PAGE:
A key technology question was around “augmented reality” (AR) versus “virtual reality” (VR). While these can both be considered points on a spectrum of what might be called “mixed reality” (MR) or “extended reality” (XR), in practice, the key question was whether the the screen in the device was transparent or not. However, those products based on transparent screens suffered significant user experience issues, e.g. Microsoft Hololens, Magic Leap, and the original Meta (not the Facebook one). It has now become clear that the same cameras that allow a VR headset to perform inside-out tracking can also be used to provide passthrough of the camera feed to the headset screen, and enable the wearer to see something of the outside world. Unless and until there’s an incredible new technology discovery, the VR world has “won” and AR is now just a feature that can be delivered on a VR device.

The applications for the current generation of VR headsets has shown where the valuable use cases are. I have been a user of the Meta Quest 2 (previously Oculus Quest 2) VR headset, and have found it a lot of fun. At an entry level price of about US$300, the Quest 2 has become the market leader. There were 10 million units sold in early 2023 giving it 75% market share, had reached 18 million units by mid 2023, and continues to sell strongly. So, while my experience of current applications is skewed to what this device has enabled, it is highly representative of the general experience.

“Gaming” is sometimes stated as the main application for these headsets, but I find this is too high-level to explain where the value proposition is. I see three key areas where VR headsets have a strong advantage compared to other platforms:

  1. Fitness applications. Just like the Nintendo Wii enabled games to be created that got people off the couch, resulting in a burst of mainstream adoption for fitness purposes, VR headsets like the Quest 2 or the Vision Pro are not tethered to any other devices, support “six degrees of freedom“, and so enable the user to move around while using the device. Given this, exercise games like Beat Saber and Supernatural are very popular, and even exercise brands like LesMills have apps that provide a familiar workout based around their Bodycombat program. This sort of experience can’t easily be achieved with devices like smartphones, laptops or game consoles, and provides a solid reason to use a VR headset.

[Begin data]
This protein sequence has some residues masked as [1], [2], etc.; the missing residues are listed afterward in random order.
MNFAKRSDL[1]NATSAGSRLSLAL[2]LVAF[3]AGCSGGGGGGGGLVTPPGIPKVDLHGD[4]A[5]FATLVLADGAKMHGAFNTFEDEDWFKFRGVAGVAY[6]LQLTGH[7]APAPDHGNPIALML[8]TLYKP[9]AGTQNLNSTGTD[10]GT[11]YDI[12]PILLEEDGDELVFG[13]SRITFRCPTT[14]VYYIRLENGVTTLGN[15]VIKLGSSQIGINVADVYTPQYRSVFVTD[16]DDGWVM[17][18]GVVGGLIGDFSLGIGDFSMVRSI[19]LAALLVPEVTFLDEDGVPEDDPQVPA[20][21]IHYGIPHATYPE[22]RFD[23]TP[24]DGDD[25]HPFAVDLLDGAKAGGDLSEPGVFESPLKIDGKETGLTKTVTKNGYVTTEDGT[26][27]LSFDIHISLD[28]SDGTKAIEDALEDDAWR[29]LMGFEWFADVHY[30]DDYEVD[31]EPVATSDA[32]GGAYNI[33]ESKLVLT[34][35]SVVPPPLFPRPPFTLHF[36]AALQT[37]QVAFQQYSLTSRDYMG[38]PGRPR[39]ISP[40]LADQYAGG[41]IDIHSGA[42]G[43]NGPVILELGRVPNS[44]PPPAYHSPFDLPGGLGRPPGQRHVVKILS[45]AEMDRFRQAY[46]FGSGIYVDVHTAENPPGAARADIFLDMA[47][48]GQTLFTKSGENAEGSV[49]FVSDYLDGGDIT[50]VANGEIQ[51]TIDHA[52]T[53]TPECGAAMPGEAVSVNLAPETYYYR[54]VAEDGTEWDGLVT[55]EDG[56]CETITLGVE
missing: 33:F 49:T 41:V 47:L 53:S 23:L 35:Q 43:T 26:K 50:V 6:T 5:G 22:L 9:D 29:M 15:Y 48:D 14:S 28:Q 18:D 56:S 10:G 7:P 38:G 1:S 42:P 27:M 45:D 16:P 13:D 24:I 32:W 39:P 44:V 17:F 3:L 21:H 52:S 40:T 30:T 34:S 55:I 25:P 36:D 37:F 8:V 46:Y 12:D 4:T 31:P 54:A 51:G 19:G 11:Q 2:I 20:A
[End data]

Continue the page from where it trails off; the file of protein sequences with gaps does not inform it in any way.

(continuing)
2. Virtual office environments. Many people wish they had another monitor connected to their computer, but cost or desk space considerations prevent it. Additional monitors provide screen real-estate that results in better productivity, with less need to flip between windows or scroll around a screen. In a virtual office, the real-world constraints go away, and you can have almost as many additional monitors as you wish. Meta allows this use case in their Horizon Workrooms app, but I recommend the Immersed app which does this very well.
  3. Immersive training. Just as jet pilots train to fly by using immersive flight simulators, VR enables unique training experiences for those situations where emotions and senses might be overwhelmed. This is shown by the success of Virtual Reality Exposure Therapy to treat Post Traumatic Stress Disorder. Similarly, I’ve seen how VR is effective at training people to respond to disasters in underground mines, fire-fighters to attend burning buildings, and the like. Perhaps in the future, people will get credit for hours that a car or truck is driven on virtual roads given that VR can ensure exposure to situations like night or bad weather. For now, you can try out a Car Parking Simulator. The ability to take over all of the vision of the wearer enables training experiences that are possible only with VR.

In conclusion, I am convinced that VR has valuable use cases and that the technology to deliver them is feasible. Subsequent generations of technology now will continue to improve on the experience through things like increased resolution and frame-rate, improved comfort (including better support for corrective lenses), accuracy of hand-tracking, headset weight, battery life, and so on. However, the sales numbers for Quest 2 devices have shown that technology that is good enough has already arrived. The introduction of Apple to this device category will lift it to a new level of maturity. Finally.

My main insight from SXSW Sydney

Last week, I attended the inaugural SXSW Sydney, and the first SXSW outside of Texas. It was different to the regular tech conferences that I’ve attended – it was much more diverse, with the games/film/music streams attracting a broader crowd. The sessions that I made it into were stimulating and sparked a range of ideas.